|Number of islands||3|
|Land area||1 ha|
|total area||60 km²|
|Sea chart of the Kingman attack|
The Kingman Reef ( English Kingman Reef , [ ˈkɪŋmən ]) is a coral reef in the North Pacific and belongs to the United States as a non-incorporated territory ( outer area ) . It is located 61 km northwest of Palmyra and 1,713 km southwest of Honolulu . Geographically, it belongs to the northern Line Islands .
The American captain Edmund Fanning discovered the Kingman attack on June 14, 1798 with his brig Betsey . In his book "Voyages and Travels" he reported how his ship almost ran aground on the reef and got stuck if he hadn't felt the danger and had stopped it in time. He described the reef as follows:
Coral reef, or sandbar, in the shape of a crescent moon, extending for six miles from north to south; under its lee, and within the area in the crescent, the water appears to be shallow and shallow. We have not seen a foot of earth, rock, or sand over the water where a boat might be pulled ashore.
On some nautical charts it was then noted as Danger Rock (German for "dangerous rock").
The reef was named after the naval officer WE Kingman , who paid him a visit on November 29, 1853 with the Shooting Star . He reported on the discovery in September 1855 in the Honolulu newspaper "The Friend". There he also pointed out the considerable threat that the reef would pose at night, especially in light winds and calm seas, as breakers could only be seen when the ship had already come dangerously close to the reef.
Under the name Danger or Danger Island , it was one of the islands that were claimed by the Americans in 1856 under the Guano Islands Act .
The US annexed it on May 10, 1922, and granted it naval reserve status twelve years later. Its protected lagoon of the airline served Pan Am 1937/1938 as a stopover for Boeing 314 - flying boats between Hawaii and American Samoa . Due to its particularly diverse marine flora and fauna - according to ecologists it is home to more than 225 different fish species and 205 coral species - it was declared a nature reserve Kingman Reef National Wildlife Refuge in 2001 , which together with six other American islands in the Pacific has been the Pacific Remote Islands Marine National Monument forms.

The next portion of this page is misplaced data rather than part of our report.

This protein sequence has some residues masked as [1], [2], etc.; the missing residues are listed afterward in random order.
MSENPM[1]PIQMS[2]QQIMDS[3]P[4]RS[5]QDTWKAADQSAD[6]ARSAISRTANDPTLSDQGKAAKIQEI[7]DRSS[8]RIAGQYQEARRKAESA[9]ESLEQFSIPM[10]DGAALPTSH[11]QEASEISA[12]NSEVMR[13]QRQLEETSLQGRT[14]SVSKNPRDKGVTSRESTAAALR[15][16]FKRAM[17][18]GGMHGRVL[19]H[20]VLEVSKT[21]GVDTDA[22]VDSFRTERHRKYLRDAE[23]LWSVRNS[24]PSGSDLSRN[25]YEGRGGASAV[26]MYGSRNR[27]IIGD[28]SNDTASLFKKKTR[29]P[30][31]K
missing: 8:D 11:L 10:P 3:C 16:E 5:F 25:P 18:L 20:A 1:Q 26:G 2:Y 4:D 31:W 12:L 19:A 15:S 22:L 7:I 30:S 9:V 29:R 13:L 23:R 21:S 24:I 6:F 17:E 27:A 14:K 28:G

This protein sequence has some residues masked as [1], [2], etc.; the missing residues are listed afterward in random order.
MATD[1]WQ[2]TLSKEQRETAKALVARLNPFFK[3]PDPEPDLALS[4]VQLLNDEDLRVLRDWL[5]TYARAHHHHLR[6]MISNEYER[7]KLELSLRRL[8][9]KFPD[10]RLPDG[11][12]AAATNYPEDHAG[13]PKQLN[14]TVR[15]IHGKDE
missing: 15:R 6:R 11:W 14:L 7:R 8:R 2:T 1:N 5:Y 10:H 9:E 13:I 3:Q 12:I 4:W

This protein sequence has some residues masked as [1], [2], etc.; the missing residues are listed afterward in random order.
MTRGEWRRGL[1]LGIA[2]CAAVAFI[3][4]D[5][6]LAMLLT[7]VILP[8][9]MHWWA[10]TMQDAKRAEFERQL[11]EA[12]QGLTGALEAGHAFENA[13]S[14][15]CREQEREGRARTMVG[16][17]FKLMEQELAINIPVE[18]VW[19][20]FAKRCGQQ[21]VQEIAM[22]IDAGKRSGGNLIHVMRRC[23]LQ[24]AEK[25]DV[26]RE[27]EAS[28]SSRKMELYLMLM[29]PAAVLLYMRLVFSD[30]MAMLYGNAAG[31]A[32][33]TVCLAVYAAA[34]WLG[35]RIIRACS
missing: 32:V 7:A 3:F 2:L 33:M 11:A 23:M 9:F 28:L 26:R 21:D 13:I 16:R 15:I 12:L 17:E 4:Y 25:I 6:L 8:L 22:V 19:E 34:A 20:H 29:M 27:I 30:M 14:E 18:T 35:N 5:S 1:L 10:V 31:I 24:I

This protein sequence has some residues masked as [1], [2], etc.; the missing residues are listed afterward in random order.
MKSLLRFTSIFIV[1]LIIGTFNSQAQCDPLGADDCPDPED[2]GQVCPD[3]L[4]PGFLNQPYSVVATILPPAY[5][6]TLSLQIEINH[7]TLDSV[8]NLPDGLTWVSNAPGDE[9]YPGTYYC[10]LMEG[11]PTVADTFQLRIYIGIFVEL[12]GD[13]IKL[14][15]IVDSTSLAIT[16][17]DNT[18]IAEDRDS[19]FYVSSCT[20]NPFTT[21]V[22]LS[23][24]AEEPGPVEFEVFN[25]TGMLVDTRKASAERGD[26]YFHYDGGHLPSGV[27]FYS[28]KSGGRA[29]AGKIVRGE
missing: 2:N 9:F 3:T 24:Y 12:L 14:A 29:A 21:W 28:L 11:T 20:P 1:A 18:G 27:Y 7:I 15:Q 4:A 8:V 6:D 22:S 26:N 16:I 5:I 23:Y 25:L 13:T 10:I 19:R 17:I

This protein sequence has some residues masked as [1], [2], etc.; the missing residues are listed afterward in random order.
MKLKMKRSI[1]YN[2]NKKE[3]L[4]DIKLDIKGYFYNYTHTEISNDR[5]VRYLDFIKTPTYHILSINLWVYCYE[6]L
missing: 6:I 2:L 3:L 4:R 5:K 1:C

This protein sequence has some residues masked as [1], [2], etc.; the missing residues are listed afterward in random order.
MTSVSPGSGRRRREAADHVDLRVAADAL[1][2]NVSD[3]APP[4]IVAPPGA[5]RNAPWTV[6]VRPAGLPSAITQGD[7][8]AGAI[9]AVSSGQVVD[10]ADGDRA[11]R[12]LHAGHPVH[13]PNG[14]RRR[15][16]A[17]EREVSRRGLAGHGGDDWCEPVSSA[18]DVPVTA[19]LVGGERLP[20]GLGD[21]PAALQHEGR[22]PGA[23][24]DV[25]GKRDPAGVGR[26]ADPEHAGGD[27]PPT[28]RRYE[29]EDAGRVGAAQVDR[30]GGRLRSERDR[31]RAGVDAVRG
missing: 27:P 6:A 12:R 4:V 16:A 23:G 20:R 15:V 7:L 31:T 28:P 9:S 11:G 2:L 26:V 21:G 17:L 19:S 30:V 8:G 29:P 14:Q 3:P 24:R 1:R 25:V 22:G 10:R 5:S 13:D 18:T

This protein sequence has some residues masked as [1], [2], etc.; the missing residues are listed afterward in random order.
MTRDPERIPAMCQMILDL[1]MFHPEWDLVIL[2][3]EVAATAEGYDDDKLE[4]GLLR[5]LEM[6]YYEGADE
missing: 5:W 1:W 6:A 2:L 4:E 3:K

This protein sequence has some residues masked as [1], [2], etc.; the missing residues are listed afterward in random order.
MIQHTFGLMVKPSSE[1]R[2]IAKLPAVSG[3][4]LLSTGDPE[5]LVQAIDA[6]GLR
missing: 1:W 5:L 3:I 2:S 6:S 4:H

Geography and climate
The Kingman attack is largely under water, under favorable conditions 10,000 m² (0.01 km²) of dry land are visible, the coastline can be up to 3 km. The total area within the reef rim, which is constantly flooded in the west, is 60 km². Due to the small land area and frequent flooding of the triangular coral reef, neither land vegetation nor natural resources can be found; the soil is completely sterile. The highest point is one meter above sea level to the east . The climate is tropical , but it is significantly influenced by the prevailing winds.
The United States counts the Kingman attack among the so-called United States Minor Outlying Islands . The United States Navy , which carries out its duties from Washington, DC, is responsible for all administrative tasks. The public is not granted access to the reef unless a special permit has been obtained. A visit would be possible either with a flying boat that lands in the deep inner lagoon, or a ship that berths at the coastal anchorage.
Radio amateur expeditions
The Kingman attack has rarely been visited since the 1940s. However, due to its special status as an independent unit ("Entity"), it was repeatedly the target of expeditions for radio amateurs. Between 1977 and 2000, several excursions to the Kingman attack were undertaken, sometimes with considerable financial outlay, in order to make this special spot accessible to radio amateurs. After the administration of the Kingman attack was transferred from the US Navy to the US Fish & Wildlife Service, the reef also belongs to the Palmyra / Jarvis Wildlife Refuge for radio amateurs and has lost its extraordinary rank with effect from March 29, 2016.
- GAO / OGC-98-5: US Insular Areas - Application of the US Constitution . Report to the Chairman, Committee on Resources, House of Representatives. United States General Accounting Office (GAO), November 1997 (English, online at www.gao.gov [PDF; 863 kB ] with map of the Kingman attack).
- Kingman Reef National Wildlife Refuge. In: National Wildlife Refuge System. United States Fish and Wildlife Service (English).
- Kingman Reef. Depth images of the Kingman attack. Pacific Islands Benthic Habitat Mapping Center, School of Ocean and Earth Science and Technology, University of Hawaiʻi at Mānoa (English).
- CIA World Factbook: United States Pacific Island Wildlife Refuges: Kingman Reef (English).
- Kingman Reef. In: Jane's Oceania Home Page. Jane Resture (English).
- Photo album Kingman Reef on Flickr
- Wildlife & Habitat. Marine Life and Coral Communities Sections . In: Kingman Reef National Wildlife Refuge. United States Fish and Wildlife Service , accessed May 23, 2017 .
- US Unincorporated Possessions. Kingman Reef. In: World Statesmen.org. Retrieved May 15, 2017 .
- Kingman Reef (KH5) Deleted from DXCC List. In: www.arrl.org/news. American Radio Relay League (ARRL), March 28, 2016, accessed May 15, 2017 .